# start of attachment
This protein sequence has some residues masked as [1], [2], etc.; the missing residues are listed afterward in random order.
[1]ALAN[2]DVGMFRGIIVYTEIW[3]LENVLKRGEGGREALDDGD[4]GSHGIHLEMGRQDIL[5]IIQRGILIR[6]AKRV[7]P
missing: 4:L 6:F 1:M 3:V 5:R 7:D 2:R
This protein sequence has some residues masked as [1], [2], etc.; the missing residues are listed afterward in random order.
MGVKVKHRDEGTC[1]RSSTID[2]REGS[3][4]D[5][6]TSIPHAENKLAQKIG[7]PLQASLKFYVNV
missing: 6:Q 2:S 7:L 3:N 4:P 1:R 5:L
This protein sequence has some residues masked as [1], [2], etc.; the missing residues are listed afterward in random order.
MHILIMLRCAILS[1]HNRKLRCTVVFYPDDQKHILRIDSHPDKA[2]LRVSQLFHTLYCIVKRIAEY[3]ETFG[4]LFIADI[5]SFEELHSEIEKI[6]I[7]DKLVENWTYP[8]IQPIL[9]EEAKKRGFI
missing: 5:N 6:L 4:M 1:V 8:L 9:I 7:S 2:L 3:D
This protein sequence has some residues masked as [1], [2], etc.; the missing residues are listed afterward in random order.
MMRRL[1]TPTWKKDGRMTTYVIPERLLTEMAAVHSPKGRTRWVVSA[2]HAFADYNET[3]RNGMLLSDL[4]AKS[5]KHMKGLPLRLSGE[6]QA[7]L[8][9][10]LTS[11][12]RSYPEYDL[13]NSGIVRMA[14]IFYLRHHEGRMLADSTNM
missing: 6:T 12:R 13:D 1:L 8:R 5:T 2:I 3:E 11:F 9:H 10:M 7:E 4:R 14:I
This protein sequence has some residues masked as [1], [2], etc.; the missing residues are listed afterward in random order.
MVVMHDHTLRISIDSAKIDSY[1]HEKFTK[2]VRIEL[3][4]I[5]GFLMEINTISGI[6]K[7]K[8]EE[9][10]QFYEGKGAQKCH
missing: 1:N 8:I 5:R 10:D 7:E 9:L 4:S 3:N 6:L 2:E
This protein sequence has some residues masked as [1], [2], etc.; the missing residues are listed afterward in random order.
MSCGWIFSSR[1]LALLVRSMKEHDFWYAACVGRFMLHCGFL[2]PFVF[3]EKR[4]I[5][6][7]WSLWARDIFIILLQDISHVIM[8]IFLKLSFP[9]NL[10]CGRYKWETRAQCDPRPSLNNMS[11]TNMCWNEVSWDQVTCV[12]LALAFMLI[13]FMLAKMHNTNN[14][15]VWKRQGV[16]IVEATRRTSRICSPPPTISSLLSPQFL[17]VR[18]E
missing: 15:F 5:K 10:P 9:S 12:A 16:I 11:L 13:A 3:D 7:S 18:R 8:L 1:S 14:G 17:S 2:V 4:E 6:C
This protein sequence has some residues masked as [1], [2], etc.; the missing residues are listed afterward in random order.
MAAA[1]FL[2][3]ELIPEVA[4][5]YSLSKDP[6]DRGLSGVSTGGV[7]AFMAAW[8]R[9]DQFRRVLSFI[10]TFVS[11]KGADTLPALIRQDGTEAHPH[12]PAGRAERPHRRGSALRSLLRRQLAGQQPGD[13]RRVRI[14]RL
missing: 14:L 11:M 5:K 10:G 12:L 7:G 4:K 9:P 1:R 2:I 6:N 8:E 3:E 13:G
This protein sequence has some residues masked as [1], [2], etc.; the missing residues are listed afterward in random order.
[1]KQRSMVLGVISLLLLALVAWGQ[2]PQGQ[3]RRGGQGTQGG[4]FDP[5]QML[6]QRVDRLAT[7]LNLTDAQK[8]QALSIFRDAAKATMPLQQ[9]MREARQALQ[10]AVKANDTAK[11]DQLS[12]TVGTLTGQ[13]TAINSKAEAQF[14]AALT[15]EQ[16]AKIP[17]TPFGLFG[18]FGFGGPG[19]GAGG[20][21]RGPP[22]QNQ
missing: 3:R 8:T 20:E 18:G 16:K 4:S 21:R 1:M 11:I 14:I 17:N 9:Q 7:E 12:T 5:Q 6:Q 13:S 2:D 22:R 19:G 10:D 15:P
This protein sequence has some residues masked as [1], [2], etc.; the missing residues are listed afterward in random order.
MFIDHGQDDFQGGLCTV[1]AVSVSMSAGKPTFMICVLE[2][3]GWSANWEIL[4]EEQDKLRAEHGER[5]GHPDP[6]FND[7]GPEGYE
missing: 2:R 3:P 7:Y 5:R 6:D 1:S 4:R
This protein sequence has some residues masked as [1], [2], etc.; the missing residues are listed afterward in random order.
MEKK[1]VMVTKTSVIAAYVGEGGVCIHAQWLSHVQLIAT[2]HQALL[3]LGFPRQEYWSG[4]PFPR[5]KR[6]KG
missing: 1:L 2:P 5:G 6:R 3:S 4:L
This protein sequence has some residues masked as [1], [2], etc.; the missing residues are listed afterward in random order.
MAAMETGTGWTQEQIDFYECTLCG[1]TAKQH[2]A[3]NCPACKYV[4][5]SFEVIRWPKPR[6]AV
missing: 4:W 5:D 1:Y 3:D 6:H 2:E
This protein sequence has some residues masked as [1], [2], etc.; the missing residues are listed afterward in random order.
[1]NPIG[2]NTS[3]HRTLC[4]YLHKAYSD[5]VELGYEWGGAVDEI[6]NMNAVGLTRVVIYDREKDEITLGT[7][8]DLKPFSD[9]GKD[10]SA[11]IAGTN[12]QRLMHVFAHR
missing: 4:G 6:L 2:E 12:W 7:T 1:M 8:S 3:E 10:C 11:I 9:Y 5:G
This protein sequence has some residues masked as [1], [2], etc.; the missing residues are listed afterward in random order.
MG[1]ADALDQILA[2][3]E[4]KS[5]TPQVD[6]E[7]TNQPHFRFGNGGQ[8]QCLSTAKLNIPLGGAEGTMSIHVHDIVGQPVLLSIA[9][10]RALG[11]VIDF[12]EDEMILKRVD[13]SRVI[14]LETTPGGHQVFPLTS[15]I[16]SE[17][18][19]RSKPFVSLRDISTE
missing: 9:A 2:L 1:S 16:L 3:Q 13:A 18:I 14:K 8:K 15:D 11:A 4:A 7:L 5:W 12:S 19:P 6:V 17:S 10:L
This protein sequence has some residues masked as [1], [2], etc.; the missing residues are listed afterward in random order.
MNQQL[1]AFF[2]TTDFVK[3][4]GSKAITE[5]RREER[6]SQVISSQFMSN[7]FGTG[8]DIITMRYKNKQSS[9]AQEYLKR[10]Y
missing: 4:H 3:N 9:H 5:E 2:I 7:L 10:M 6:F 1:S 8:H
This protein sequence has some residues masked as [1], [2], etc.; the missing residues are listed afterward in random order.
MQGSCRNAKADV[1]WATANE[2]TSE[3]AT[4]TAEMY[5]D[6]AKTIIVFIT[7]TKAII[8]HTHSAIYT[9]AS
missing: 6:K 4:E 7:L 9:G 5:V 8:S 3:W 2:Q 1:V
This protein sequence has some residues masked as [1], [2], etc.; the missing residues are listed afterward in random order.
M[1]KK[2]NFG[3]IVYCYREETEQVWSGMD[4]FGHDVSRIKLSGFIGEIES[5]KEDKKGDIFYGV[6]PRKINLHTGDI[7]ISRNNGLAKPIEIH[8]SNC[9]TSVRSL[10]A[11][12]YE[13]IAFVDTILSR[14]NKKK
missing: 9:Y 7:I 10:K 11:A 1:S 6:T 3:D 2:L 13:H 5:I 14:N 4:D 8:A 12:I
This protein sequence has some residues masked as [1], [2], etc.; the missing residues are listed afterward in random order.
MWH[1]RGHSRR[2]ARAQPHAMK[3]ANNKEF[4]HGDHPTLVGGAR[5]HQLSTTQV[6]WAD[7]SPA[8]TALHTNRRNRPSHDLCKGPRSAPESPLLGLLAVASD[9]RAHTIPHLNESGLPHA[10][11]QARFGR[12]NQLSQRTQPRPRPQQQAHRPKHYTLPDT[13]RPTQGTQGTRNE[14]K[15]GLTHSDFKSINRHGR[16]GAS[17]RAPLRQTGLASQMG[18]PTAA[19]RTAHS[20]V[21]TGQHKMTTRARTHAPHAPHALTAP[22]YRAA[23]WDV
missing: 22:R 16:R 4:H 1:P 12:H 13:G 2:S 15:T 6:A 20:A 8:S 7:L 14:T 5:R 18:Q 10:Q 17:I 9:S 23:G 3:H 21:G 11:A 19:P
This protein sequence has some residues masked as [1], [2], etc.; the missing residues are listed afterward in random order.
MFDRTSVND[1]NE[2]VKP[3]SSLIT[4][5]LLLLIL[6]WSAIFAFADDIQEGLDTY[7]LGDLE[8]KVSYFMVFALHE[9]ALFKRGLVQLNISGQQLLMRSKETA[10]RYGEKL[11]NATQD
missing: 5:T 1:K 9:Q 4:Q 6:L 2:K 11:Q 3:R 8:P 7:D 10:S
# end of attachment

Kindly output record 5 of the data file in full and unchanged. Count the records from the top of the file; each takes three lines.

This protein sequence has some residues masked as [1], [2], etc.; the missing residues are listed afterward in random order.
MVVMHDHTLRISIDSAKIDSY[1]HEKFTK[2]VRIEL[3][4]I[5]GFLMEINTISGI[6]K[7]K[8]EE[9][10]QFYEGKGAQKCH
missing: 1:N 8:I 5:R 10:D 7:E 9:L 4:S 3:N 6:L 2:E